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14. Going to Pot
No, this is not about growing forbidden grass for smoking but about the use of pots in your garden! If you have read other articles in this part of Rochford Life, you will know that we use these particular pages to encourage those who would perhaps not have seen themselves as gardeners to develop and do more stuff with that patch of ground out back. Moreover, life being what it is, we tend to add these articles when something happens to stir our thinking in a particular direction. Well, wandering around various Garden Centres during the summer months, we’ve been struck by the numbers of pallets and stands that carry pots. And pots come in a shapes and sizes and materials.....
... big pots.... .....very big pots...... .......and smaller pots
... round pots.... .....square pots...... .......and all shapes pots.
So why might you want to branch out from your traditional flower beds, why might you want to use pots? The big disadvantage of pots, of course, is that they cost money and you can be spending anything from five pounds to over fifty pounds. So why go to that expense?
Perhaps an obvious answer is that you have a small garden and pots are easy to manage. Pots can be fun and a group of pots can make an interesting feature in the garden. Set some pots on a gravel bed and the maintenance of that area becomes easier.
So how to go about using pots? First decide what you are intending to put in your pot(s) and where it will be located. Check that the pot has a drainage hole (so it doesn’t become waterlogged in a downpour) and put stones, broken pottery or even broken up polystyrene in the bottom of it to aid drainage. If its earthenware make sure it is frost-proof.
Personally I don’t like multi-compost because it tends to dry out too quickly. I prefer a mix of earth, multi-compost and compost from one of my compost bins. ‘Plastic’ pots are cheaper but if they are situated in the sun they tend to dry out quicker and need much more watering and attention. This summer I counteracted that by putting a paving slab in front of a pot with tomato plants in.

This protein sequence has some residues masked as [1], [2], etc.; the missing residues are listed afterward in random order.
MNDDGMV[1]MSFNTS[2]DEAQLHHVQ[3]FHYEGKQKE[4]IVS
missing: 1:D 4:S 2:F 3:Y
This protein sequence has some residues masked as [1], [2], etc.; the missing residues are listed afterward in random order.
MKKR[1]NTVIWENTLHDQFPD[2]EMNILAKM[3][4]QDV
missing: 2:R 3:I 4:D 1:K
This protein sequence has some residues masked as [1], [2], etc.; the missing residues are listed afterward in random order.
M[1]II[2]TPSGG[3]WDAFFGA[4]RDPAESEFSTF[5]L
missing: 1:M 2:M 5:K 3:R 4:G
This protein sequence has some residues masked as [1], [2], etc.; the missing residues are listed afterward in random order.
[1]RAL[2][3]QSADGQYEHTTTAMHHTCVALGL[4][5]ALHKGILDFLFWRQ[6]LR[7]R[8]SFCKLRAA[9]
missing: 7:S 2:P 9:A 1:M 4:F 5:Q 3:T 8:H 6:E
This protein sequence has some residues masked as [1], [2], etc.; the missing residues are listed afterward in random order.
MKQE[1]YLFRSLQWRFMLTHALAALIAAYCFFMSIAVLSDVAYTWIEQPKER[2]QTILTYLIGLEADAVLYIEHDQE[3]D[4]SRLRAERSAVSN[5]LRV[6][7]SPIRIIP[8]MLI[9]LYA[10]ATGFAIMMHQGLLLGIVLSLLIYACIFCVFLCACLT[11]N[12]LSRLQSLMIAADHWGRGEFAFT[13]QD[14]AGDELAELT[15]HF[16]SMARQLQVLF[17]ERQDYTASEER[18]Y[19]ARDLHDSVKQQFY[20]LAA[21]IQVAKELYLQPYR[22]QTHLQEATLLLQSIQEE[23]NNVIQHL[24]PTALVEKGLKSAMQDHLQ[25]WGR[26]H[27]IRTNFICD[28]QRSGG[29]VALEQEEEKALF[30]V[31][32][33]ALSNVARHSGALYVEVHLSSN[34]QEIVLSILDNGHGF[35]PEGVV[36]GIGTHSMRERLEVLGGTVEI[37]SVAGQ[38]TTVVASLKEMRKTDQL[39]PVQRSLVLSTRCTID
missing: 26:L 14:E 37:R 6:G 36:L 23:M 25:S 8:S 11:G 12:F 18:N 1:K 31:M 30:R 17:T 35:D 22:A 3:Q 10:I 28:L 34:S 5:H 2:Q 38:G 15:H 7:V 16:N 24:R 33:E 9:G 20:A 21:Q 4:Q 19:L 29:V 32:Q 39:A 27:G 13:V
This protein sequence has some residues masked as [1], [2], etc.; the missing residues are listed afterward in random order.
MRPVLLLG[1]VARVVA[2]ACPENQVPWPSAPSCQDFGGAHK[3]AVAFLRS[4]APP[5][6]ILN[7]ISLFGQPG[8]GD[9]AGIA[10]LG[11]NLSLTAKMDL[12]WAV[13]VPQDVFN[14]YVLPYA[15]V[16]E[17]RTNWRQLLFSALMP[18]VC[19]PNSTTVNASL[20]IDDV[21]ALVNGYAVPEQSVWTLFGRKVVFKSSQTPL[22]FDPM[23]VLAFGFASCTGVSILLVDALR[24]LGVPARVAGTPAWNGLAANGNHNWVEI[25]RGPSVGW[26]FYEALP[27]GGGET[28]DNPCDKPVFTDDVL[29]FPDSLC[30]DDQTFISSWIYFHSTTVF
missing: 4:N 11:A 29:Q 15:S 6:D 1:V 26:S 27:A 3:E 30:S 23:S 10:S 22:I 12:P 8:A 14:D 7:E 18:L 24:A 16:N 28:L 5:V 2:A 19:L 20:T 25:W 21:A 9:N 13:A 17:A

Another reason you might turn to pots is that you have run out of ground elsewhere or you have expanses of path or patio that you’d like to use to grow things. This summer I experimented growing sweet corn in pots as well as my usual tomatoes. The problem with trying to grow too much in one pot is that the plants need much more nourishment than your one pot can give them and they also need a lot of watering, but it’s fun trying!
A problem with pots is that if you go away on holiday you’ll need to get a neighbour to pop in and water them for you because they are more prone than your flower bed to drying out. There are proprietary watering systems but you are moving into bigger money here. The use of watering gels is possible but probably not for really water-hungry plants as here.
I’ve also used pots in odd spaces for growing herbs and one of the fun things with pots is that every now and then, rogue seeds turn up as in the pot on the left where I did not plant the ferns - but they now look really good.
So there we are, we’ve done what we set pout to do, to plant some ideas in your head. There is so much more we could say about using pots to add interest to your garden but, hey, you’ll learn along the way. If you can afford the outlay, give it a try.
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